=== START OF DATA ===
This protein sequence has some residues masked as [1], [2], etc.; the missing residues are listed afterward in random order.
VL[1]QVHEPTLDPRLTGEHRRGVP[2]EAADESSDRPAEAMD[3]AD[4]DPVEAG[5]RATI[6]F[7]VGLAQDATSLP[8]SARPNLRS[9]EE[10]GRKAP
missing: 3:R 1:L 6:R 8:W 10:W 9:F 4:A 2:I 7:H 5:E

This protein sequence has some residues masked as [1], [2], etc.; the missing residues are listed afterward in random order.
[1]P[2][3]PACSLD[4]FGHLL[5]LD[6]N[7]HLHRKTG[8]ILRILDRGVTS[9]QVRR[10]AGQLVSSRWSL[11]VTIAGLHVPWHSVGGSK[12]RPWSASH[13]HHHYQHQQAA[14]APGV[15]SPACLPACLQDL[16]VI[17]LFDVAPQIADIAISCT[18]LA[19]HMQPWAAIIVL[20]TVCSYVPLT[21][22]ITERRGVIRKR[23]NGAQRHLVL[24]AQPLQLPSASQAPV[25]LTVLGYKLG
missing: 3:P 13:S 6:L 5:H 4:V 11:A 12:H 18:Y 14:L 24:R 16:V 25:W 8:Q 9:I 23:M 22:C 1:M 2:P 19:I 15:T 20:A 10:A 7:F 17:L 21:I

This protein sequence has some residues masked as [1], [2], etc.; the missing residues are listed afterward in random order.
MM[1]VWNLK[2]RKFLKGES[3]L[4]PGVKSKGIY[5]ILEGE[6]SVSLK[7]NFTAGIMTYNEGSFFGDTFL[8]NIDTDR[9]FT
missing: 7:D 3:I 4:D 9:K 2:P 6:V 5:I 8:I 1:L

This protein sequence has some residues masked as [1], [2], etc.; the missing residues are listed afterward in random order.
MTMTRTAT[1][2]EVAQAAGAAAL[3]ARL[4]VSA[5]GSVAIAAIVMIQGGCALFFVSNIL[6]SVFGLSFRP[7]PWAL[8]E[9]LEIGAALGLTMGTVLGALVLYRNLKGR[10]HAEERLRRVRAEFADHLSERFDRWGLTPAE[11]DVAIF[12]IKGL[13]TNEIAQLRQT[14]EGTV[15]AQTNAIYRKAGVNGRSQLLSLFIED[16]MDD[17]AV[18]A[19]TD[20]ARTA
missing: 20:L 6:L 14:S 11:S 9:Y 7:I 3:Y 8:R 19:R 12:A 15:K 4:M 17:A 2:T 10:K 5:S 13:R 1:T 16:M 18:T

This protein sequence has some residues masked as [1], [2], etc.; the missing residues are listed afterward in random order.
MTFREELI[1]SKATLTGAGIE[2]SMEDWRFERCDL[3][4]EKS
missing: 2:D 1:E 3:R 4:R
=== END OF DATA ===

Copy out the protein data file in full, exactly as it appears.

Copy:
This protein sequence has some residues masked as [1], [2], etc.; the missing residues are listed afterward in random order.
VL[1]QVHEPTLDPRLTGEHRRGVP[2]EAADESSDRPAEAMD[3]AD[4]DPVEAG[5]RATI[6]F[7]VGLAQDATSLP[8]SARPNLRS[9]EE[10]GRKAP
missing: 3:R 1:L 6:R 8:W 10:W 9:F 4:A 2:I 7:H 5:E

This protein sequence has some residues masked as [1], [2], etc.; the missing residues are listed afterward in random order.
[1]P[2][3]PACSLD[4]FGHLL[5]LD[6]N[7]HLHRKTG[8]ILRILDRGVTS[9]QVRR[10]AGQLVSSRWSL[11]VTIAGLHVPWHSVGGSK[12]RPWSASH[13]HHHYQHQQAA[14]APGV[15]SPACLPACLQDL[16]VI[17]LFDVAPQIADIAISCT[18]LA[19]HMQPWAAIIVL[20]TVCSYVPLT[21][22]ITERRGVIRKR[23]NGAQRHLVL[24]AQPLQLPSASQAPV[25]LTVLGYKLG
missing: 3:P 13:S 6:L 5:H 4:V 11:A 12:H 18:Y 14:L 24:R 16:V 25:W 8:Q 9:I 23:M 22:C 1:M 2:P 19:I 15:T 20:A 10:A 7:F 17:L 21:I

This protein sequence has some residues masked as [1], [2], etc.; the missing residues are listed afterward in random order.
MM[1]VWNLK[2]RKFLKGES[3]L[4]PGVKSKGIY[5]ILEGE[6]SVSLK[7]NFTAGIMTYNEGSFFGDTFL[8]NIDTDR[9]FT
missing: 7:D 3:I 4:D 9:K 2:P 6:V 5:I 8:I 1:L

This protein sequence has some residues masked as [1], [2], etc.; the missing residues are listed afterward in random order.
MTMTRTAT[1][2]EVAQAAGAAAL[3]ARL[4]VSA[5]GSVAIAAIVMIQGGCALFFVSNIL[6]SVFGLSFRP[7]PWAL[8]E[9]LEIGAALGLTMGTVLGALVLYRNLKGR[10]HAEERLRRVRAEFADHLSERFDRWGLTPAE[11]DVAIF[12]IKGL[13]TNEIAQLRQT[14]EGTV[15]AQTNAIYRKAGVNGRSQLLSLFIED[16]MDD[17]AV[18]A[19]TD[20]ARTA
missing: 20:L 6:L 14:S 11:S 9:Y 7:I 3:Y 8:R 19:R 12:A 15:K 4:M 17:A 2:T 10:K 5:S 13:R 1:T 16:M 18:T

This protein sequence has some residues masked as [1], [2], etc.; the missing residues are listed afterward in random order.
MTFREELI[1]SKATLTGAGIE[2]SMEDWRFERCDL[3][4]EKS
missing: 2:D 1:E 3:R 4:R